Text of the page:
• This course is a study of introductory mechanics through the application of the principles of statics. Students will focus on the equilibrium of particles and rigid bodies in two and three dimensions. Additional topics will include centroids, centers of gravity, and analysis of structures, friction, area, and mass moments of inertia. The course includes a basic study of strength and rigidity of mechanical elements in tension, compression, shear, and bending.

  • This course will emphasize the application of mechanical design for industrial machinery. The lecture material for this course will be enhanced through a laboratory experience using design techniques that include the creation of working industrial drawings, parametrically driven spreadsheet solutions of design problems, component sizing and dimension determinations. The course will include the study of mechanical power systems such as gear trains, belt and chain drives, linkages, clutch-coupling brake components, torque transmission devices, shaft and component design calculations.

  • This course is a study of introductory mechanics through the application of the principles of statics. Students will focus on the equilibrium of particles and rigid bodies in two and three dimensions. Additional topics will include centroids, centers of gravity, and analysis of structures, friction, area and mass moments of inertia. The course will also emphasize the importance of problem-solving in statics by using algebraic and trigonometric computations.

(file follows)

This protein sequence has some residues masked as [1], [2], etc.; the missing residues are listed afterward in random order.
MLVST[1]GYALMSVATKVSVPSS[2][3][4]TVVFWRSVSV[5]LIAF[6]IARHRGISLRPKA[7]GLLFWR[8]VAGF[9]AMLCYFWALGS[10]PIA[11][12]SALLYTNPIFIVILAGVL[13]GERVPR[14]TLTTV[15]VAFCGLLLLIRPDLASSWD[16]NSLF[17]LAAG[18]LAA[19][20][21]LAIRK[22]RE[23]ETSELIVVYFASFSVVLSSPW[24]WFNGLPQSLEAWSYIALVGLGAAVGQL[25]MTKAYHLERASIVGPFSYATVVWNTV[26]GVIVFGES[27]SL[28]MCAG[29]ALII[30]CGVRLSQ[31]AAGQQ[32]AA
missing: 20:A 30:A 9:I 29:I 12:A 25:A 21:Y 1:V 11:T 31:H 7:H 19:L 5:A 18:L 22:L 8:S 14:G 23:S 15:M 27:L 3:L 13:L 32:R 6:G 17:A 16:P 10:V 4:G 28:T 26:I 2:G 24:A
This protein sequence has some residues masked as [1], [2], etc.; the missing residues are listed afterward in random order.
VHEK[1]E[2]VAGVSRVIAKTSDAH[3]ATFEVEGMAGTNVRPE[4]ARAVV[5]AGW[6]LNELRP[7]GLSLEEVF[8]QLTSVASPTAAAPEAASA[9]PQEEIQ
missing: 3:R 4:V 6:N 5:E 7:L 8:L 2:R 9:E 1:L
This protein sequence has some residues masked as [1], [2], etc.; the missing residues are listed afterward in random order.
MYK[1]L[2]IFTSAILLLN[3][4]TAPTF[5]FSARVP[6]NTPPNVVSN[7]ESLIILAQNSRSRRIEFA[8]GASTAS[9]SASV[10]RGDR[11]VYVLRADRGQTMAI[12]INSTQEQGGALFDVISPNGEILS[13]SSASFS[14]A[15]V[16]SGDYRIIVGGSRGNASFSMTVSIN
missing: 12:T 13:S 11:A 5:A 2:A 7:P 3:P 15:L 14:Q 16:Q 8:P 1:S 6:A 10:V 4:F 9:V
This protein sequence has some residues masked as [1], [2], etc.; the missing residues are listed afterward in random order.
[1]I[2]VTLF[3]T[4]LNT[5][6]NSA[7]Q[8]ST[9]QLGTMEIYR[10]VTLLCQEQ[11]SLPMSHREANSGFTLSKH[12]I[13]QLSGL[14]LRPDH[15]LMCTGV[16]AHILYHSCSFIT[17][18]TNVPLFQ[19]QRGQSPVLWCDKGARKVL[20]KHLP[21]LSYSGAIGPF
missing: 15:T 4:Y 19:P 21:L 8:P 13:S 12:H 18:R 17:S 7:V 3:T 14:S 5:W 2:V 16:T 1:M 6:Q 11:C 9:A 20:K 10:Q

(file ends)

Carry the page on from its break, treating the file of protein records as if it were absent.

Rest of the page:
• This course introduces the student to the fundamental principles of heating, ventilation and air conditioning systems. Topics include psychometric principles and processes, equipment selection, heating and cooling load calculations and heating system principles including forced warm air, hot water, electric and steam systems and geothermal heating and cooling systems.

  • This course is a study of Computer Aided Manufacturing (CAM) using a variety of software, programming languages and methods to produce Computer Numerical Control (CNC) machining programs. Programming languages include Machinist/Conversational, Word Address and APT. CAM software is used to develop detailed CAD drawings, generate machine tool cutter paths and to develop the machining programs via post processing for specific CNC machine tools. Laboratory exercises include programming, machine tool setup and machine operation.